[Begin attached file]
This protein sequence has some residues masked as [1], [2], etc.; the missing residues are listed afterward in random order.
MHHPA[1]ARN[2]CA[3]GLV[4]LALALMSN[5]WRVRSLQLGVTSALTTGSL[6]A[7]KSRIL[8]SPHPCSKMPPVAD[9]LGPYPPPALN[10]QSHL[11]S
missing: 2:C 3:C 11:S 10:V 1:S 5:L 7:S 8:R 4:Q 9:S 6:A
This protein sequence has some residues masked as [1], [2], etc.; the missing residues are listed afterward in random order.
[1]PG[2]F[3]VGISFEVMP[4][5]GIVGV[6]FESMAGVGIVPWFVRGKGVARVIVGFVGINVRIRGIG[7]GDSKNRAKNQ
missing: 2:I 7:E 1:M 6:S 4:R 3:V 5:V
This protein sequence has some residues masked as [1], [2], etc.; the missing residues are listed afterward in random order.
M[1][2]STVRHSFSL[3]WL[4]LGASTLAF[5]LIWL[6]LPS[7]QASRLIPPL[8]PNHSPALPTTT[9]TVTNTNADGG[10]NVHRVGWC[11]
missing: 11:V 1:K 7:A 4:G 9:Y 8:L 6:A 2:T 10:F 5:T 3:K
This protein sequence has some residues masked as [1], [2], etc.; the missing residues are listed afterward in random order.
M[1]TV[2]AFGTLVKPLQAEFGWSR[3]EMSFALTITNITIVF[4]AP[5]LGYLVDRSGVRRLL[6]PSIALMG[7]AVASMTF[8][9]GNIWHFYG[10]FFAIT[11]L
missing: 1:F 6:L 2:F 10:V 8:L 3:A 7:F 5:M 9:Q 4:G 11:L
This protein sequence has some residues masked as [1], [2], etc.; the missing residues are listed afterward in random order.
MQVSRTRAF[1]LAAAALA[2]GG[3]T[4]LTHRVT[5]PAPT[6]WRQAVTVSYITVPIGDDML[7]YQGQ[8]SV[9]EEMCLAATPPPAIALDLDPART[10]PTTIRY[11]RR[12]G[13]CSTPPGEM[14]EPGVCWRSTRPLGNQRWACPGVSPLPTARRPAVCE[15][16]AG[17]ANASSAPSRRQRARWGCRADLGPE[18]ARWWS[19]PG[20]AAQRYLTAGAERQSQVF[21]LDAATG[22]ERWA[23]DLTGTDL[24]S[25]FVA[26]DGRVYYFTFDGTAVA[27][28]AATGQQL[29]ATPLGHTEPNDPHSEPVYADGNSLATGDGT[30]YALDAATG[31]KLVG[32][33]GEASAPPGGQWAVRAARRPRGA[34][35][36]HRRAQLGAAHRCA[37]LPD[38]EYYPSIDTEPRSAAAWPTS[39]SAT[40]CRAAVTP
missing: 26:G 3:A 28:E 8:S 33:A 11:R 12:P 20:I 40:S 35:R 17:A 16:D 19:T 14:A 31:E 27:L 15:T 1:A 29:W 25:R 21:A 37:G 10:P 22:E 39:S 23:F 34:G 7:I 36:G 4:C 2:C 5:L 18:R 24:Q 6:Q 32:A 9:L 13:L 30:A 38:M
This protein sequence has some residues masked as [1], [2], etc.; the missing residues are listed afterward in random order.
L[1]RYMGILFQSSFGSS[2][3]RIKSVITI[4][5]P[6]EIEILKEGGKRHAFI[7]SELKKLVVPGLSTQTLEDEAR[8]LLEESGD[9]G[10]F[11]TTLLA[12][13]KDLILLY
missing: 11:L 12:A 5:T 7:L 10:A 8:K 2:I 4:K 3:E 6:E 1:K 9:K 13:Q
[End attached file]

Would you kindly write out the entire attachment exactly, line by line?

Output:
This protein sequence has some residues masked as [1], [2], etc.; the missing residues are listed afterward in random order.
MHHPA[1]ARN[2]CA[3]GLV[4]LALALMSN[5]WRVRSLQLGVTSALTTGSL[6]A[7]KSRIL[8]SPHPCSKMPPVAD[9]LGPYPPPALN[10]QSHL[11]S
missing: 2:C 3:C 11:S 10:V 1:S 5:L 7:S 8:R 4:Q 9:S 6:A
This protein sequence has some residues masked as [1], [2], etc.; the missing residues are listed afterward in random order.
[1]PG[2]F[3]VGISFEVMP[4][5]GIVGV[6]FESMAGVGIVPWFVRGKGVARVIVGFVGINVRIRGIG[7]GDSKNRAKNQ
missing: 2:I 7:E 1:M 6:S 4:R 3:V 5:V
This protein sequence has some residues masked as [1], [2], etc.; the missing residues are listed afterward in random order.
M[1][2]STVRHSFSL[3]WL[4]LGASTLAF[5]LIWL[6]LPS[7]QASRLIPPL[8]PNHSPALPTTT[9]TVTNTNADGG[10]NVHRVGWC[11]
missing: 11:V 1:K 7:A 4:G 9:Y 8:L 6:A 2:T 10:F 5:T 3:K
This protein sequence has some residues masked as [1], [2], etc.; the missing residues are listed afterward in random order.
M[1]TV[2]AFGTLVKPLQAEFGWSR[3]EMSFALTITNITIVF[4]AP[5]LGYLVDRSGVRRLL[6]PSIALMG[7]AVASMTF[8][9]GNIWHFYG[10]FFAIT[11]L
missing: 1:F 6:L 2:F 10:V 8:L 3:A 7:F 5:M 9:Q 4:G 11:L
This protein sequence has some residues masked as [1], [2], etc.; the missing residues are listed afterward in random order.
MQVSRTRAF[1]LAAAALA[2]GG[3]T[4]LTHRVT[5]PAPT[6]WRQAVTVSYITVPIGDDML[7]YQGQ[8]SV[9]EEMCLAATPPPAIALDLDPART[10]PTTIRY[11]RR[12]G[13]CSTPPGEM[14]EPGVCWRSTRPLGNQRWACPGVSPLPTARRPAVCE[15][16]AG[17]ANASSAPSRRQRARWGCRADLGPE[18]ARWWS[19]PG[20]AAQRYLTAGAERQSQVF[21]LDAATG[22]ERWA[23]DLTGTDL[24]S[25]FVA[26]DGRVYYFTFDGTAVA[27][28]AATGQQL[29]ATPLGHTEPNDPHSEPVYADGNSLATGDGT[30]YALDAATG[31]KLVG[32][33]GEASAPPGGQWAVRAARRPRGA[34][35][36]HRRAQLGAAHRCA[37]LPD[38]EYYPSIDTEPRSAAAWPTS[39]SAT[40]CRAAVTP
missing: 26:G 3:A 28:E 8:S 33:A 11:R 12:P 20:I 40:S 35:R 17:A 16:D 19:T 14:A 31:E 27:L 15:T 1:A 29:W 25:R 21:A 37:G 10:P 22:E 39:S 23:F 34:G 7:I 36:G 4:C 2:C 5:L 18:R 24:Q 6:Q 32:A 9:L 13:L 30:A 38:M
This protein sequence has some residues masked as [1], [2], etc.; the missing residues are listed afterward in random order.
L[1]RYMGILFQSSFGSS[2][3]RIKSVITI[4][5]P[6]EIEILKEGGKRHAFI[7]SELKKLVVPGLSTQTLEDEAR[8]LLEESGD[9]G[10]F[11]TTLLA[12][13]KDLILLY
missing: 11:L 12:A 5:T 7:L 10:A 8:K 2:I 4:K 3:E 6:E 1:K 9:K 13:Q